Why AT&T is a Mediocre Long-Term Investment Despite Its 6.5% Yield

John Smith

The 6.5% dividend yield is one of the most appealing aspects of AT&T (NYSE: T), a telecommunications behemoth. One of the main draws for many stock investors is the payout.

While investors have seen a return on their dividends, AT&T has been a middling investment over the years.

Eye-Catching Headline Highlights Disappointing Long-Term Returns

You would have $476 now if you had put $100 into AT&T in 1995, reinvested the dividends, and waited. Considering the S&P 500 increased that $100 to $1,200 in the same time period, it’s not terrible.

Instead of losing money, the investment has multiplied thanks to AT&T’s dividend. However, overall returns lag significantly behind the market as a whole.

Even with the dividend, AT&T’s problematic economic model remains. Delving further, underlying flaws become apparent over the course of decades; these flaws contribute to the underwhelming returns.

AT&T’s Returns on Invested Capital Turn Negative

An excellent business will put money into the company and get a return on that investment. This is quantified by the return on invested capital (ROIC). Companies with greater ROICs generate more value from their investments.

Originally in the double digits, AT&T’s ROIC has now dropped below zero. This goes against what investors want to hear: that AT&T is now eroding value whenever it invests in the company.

Earnings Per Share Lower Than Nearly 30 Years Ago

In the long term, stock returns are driven by earnings growth. Still, compared to 1995, AT&T’s earnings per share are approximately 20% lower now. Variable throughout the years, but recently diminished due to large purchases.

Not the kind of growth one would anticipate from a well-established firm that was formerly a blue chip stock.

Debt Levels Balloon Over 1,750% Higher Since 1995

Taking up a substantial amount of debt has been the primary means of funding purchases. AT&T’s current debt load of $138 billion is more than 17 times higher than its debt load in the mid-1990s.

Debt servicing costs money. Interest alone cost AT&T $6.5 billion in the previous year. Money that, had leverage been more appropriate, could have gone to shareholders or invested in the firm itself.

The company prioritized empire building over creating value for long-term shareholders.

Spin-Offs and Debt Paydown: First Steps in a Long Turnaround

Over a hundred billion dollars was spent by AT&T last decade for the entertainment assets of Time Warner and DirecTV. In recent years, the firm has spun off both of these enterprises after failing to make a profit from them.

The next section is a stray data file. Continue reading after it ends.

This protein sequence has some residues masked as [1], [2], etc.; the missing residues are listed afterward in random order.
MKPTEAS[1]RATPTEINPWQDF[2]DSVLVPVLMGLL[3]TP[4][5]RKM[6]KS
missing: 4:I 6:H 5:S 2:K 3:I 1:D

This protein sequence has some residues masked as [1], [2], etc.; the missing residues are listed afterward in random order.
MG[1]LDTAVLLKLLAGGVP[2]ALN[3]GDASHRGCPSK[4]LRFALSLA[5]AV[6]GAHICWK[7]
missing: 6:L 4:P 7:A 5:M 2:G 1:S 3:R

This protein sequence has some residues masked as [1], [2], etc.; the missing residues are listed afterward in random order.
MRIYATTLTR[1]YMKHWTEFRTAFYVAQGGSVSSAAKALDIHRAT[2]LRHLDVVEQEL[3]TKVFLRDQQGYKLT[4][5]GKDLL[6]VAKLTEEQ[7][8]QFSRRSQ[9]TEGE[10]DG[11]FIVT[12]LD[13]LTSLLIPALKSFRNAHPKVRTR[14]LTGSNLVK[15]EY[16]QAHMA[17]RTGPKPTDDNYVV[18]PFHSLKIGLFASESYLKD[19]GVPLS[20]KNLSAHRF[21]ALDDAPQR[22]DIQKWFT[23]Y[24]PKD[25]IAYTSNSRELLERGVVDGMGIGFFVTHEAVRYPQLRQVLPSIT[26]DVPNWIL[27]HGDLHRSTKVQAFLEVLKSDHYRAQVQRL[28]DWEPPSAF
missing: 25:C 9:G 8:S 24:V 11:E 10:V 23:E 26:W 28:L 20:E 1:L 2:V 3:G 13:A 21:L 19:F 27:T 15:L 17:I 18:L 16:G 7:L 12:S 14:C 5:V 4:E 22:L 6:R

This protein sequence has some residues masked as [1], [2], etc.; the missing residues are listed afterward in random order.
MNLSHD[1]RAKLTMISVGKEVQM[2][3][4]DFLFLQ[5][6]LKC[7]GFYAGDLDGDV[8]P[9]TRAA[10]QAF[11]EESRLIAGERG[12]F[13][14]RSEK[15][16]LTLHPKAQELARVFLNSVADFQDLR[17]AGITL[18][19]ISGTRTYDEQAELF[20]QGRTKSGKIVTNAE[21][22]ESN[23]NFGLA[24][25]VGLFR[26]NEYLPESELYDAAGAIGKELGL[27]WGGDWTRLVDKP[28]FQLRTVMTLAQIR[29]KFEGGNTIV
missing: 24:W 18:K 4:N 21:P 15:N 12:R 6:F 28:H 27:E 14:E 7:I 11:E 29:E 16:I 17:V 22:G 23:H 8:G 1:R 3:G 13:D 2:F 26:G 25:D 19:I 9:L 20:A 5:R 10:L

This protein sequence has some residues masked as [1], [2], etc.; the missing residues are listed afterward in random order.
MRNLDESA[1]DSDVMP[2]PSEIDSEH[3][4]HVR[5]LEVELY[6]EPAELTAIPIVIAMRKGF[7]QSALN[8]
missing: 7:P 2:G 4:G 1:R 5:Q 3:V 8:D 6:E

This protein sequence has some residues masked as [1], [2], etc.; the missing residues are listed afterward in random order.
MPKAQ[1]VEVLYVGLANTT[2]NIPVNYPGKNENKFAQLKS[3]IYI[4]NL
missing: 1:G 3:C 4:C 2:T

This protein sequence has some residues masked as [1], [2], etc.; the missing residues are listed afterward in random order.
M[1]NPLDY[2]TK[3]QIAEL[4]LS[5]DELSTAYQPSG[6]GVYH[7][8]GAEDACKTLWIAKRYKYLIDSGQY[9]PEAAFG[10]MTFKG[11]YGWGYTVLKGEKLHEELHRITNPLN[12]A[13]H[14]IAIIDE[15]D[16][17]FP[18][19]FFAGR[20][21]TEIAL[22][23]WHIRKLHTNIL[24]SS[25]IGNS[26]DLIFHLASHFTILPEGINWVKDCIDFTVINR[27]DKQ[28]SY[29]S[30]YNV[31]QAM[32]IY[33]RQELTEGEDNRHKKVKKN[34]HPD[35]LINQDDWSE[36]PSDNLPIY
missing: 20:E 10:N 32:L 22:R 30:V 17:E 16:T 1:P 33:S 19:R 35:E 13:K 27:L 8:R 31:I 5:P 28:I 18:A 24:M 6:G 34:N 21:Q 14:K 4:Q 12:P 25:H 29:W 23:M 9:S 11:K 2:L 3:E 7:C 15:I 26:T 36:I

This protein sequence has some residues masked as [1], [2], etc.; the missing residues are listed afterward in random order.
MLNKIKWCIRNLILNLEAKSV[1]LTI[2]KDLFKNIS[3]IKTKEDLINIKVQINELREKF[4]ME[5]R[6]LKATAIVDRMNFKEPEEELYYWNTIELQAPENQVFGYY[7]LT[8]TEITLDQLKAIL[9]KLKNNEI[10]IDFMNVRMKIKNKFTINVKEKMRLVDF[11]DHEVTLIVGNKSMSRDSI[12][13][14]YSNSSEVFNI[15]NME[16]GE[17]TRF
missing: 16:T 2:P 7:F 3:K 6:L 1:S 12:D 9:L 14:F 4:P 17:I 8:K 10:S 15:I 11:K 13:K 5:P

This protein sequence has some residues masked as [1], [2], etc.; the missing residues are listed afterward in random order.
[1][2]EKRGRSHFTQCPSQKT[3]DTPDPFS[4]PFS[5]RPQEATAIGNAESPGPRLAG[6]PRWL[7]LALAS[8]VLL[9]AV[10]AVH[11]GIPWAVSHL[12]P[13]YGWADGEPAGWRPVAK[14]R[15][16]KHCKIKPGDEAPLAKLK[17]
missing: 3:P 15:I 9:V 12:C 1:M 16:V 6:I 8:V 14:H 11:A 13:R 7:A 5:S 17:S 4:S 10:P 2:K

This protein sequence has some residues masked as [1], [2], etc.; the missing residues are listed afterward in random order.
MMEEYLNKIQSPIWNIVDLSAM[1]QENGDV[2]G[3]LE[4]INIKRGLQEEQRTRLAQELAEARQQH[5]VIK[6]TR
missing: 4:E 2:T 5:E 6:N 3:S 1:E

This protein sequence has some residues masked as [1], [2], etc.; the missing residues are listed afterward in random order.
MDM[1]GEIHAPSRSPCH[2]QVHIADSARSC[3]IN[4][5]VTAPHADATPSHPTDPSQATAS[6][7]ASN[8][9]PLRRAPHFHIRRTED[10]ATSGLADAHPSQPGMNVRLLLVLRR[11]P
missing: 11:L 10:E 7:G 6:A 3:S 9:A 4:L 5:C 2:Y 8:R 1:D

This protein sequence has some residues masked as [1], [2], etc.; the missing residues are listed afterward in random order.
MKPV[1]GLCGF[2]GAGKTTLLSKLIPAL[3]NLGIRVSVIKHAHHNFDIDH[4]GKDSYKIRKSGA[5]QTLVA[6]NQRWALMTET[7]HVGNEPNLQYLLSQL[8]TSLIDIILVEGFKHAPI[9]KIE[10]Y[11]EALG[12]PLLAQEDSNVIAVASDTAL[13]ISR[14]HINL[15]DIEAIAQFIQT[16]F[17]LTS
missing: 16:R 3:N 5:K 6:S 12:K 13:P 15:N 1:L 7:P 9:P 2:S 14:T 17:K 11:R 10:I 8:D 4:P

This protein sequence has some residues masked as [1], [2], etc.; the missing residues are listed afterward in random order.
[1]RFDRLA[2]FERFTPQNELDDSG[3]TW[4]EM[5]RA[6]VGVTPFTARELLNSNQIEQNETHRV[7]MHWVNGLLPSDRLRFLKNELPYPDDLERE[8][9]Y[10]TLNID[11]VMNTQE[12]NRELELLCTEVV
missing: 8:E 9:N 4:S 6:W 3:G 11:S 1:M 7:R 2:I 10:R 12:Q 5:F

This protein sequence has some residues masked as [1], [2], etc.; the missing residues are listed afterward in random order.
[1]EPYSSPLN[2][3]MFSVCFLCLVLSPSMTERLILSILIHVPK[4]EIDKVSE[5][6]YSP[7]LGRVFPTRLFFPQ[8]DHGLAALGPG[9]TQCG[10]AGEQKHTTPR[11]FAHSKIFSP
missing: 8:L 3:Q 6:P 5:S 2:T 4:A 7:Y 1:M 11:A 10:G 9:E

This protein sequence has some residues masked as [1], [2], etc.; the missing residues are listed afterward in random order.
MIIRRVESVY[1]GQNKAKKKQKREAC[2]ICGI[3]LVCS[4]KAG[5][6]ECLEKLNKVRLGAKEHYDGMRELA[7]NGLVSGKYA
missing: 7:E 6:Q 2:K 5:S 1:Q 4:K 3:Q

There is reason for optimism, as the funds have been used to decrease debt by approximately $40 billion. Instead of losing all of it to interest, this frees up cash flow.

However, the overall debt level is still quite high. It is still up to AT&T to demonstrate that it can expand its cellular and telecom operations. In the years to come, experts predict a meager 3% increase in yearly revenues, which is not promising.

The ability to appropriately reinvest in the company is a vital competency that managers must demonstrate. ROIC needs to get back on its feet after the recent loss of value and handle things appropriately once more.

Can a Dividend Darling Turn Back Into a Quality Business?

The path to recovery for AT&T is lengthy. If management maintains their discipline, the balance sheet might recover in the next years. However, there may be room for improvement in operational growth.

Over the years, faithful investors have reaped some benefits from the dividend’s allure. But for most of that time, the company’s fundamentals show that it is defective.

Decent, if not great, despite the allure of the potential profits. In order to regain its status as a blue chip investment, AT&T needs to do more than simply pay dividends; the company needs to improve itself.

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John Smith is a veteran stock trader with over 10 years of experience in the financial markets. He is a widely followed market commentator known for his astute analysis and accurate predictions. John has authored multiple bestselling books explaining complex market concepts in simple terms for novice investors looking to grow their wealth through strategic trading and long-term investments.
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